Wilbur Ross faces backlash for asking why furloughed federal workers turn to food banks

Mr Wilbur Ross shrugged off the impact of the shutdown - now in its 34th day - saying workers should just take out loans to cover their expenses. PHOTO: AFP

WASHINGTON (AFP) - Mr Donald Trump's billionaire commerce secretary fueled accusations on Thursday (Jan 24) that the US administration was deaf to the impact of the government shutdown after saying he did not understand why some federal workers were turning to food banks.

Mr Wilbur Ross shrugged off the impact of the shutdown - now in its 34th day - saying workers should just take out loans to cover their expenses.

Asked by CNBC television whether he was aware that some federal workers were getting food from homeless shelters, Mr Ross said: "Well I know they are and I don't really quite understand why."

Noting that the 800,000 federal workers currently working without pay will eventually receive their paychecks, Mr Ross said "there's no real reason why they shouldn't be able to get a loan against it.

"The idea that it's paycheck or zero is not a really valid idea," he said, while adding that he did feel "sorry for the individuals that have hardship cases".

Mr Ross' comments were ridiculed by Democratic House Speaker Nancy Pelosi, who is refusing to authorise the US$5.7 billion (S$7.8 billion) in funding Mr Trump wants to build a wall on the border with Mexico.

"They just don't understand what it means to live paycheck to paycheck," Ms Pelosi said.

"They have Wilbur Ross saying he doesn't understand why when he was asked about people going to food lines and pantries," she told reporters.

"I don't know, is this the 'Let them eat cake' kind of attitude," she said. "Or 'Call your father for money'."


Senator Chuck Schumer, leader of the Democratic minority in the Senate, also lashed out at Mr Ross, saying his comments "reveal the administration's callous indifference towards the federal workers it is treating as pawns".

"Secretary Ross, they just can't call their stockbroker and ask them to sell some of their shares," he said. "They need that paycheck."

It was not just Democrats criticising the commerce secretary's remarks.

"I don't think comments like that help," said Republican Senator Mitt Romney of Utah.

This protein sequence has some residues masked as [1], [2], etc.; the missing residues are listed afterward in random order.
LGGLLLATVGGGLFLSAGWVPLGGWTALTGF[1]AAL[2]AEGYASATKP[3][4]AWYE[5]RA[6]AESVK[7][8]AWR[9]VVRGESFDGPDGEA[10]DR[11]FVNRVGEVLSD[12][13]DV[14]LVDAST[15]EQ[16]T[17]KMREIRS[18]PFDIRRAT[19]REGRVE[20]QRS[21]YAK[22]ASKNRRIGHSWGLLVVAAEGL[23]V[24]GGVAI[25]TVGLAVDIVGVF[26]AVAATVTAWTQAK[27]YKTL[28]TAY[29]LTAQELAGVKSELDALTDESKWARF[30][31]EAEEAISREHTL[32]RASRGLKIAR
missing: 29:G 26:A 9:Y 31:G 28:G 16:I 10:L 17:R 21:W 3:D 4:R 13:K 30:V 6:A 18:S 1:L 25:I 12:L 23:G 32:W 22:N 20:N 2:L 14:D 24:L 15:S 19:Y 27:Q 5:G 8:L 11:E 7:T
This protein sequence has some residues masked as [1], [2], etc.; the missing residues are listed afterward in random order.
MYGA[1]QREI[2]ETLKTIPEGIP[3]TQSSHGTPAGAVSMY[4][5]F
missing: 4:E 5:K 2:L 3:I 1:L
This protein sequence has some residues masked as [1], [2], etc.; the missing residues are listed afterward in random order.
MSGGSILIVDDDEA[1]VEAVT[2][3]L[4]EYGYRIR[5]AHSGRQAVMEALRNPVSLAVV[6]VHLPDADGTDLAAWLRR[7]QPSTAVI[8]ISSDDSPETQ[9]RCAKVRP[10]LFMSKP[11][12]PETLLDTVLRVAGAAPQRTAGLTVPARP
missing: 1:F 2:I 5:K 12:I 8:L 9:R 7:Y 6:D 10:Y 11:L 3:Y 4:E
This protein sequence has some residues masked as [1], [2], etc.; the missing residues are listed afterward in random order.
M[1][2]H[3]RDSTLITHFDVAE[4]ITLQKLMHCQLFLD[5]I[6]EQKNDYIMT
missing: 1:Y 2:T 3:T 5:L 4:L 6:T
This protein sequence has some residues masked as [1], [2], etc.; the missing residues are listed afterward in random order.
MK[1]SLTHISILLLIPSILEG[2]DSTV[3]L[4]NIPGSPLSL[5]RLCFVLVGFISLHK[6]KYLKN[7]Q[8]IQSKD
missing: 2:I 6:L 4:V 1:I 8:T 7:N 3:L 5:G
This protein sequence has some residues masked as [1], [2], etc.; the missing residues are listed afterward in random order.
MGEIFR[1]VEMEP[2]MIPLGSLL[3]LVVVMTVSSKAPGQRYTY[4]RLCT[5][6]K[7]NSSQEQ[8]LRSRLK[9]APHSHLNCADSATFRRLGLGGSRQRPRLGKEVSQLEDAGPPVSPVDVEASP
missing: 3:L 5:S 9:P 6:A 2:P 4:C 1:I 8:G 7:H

Asked about Mr Ross' remarks, Mr Trump said his commerce secretary has done a "great job" but "perhaps he should have said it differently".

Mr Trump said his message for federal employees working without pay was "I love them. I respect them. I really appreciate the great job they are doing.

"Many of those people that are not getting paid are totally in favour of what we are doing because they know the future of this country is dependent on having a strong border," he said.

Mr Ross is not the first senior Trump administration official to make comments about furloughed federal workers that have raised eyebrows.

Mr Kevin Hassett, chairman of the White House's Council of Economic Advisers, came under fire after suggesting on PBS Newshour earlier this month that federal workers were essentially getting free vacation.

"A huge share of government workers were going to take vacation days, say between Christmas and New Year's," Mr Hassett said.

"And then we have a shutdown, and so they can't go to work," he said. "So then they have the vacation, but they don't have to use their vacation days.

"And then they come back, and they get their back pay," he said. "Then in some sense they're better off."

Democratic Senator Mark Warner of Virginia said on Thursday that Mr Trump and other top administration officials have shown a lack of "common decency" by failing to sit down with struggling federal workers.

"The truth is I've never seen a president with so little empathy," Mr Warner said.

Join ST's Telegram channel and get the latest breaking news delivered to you.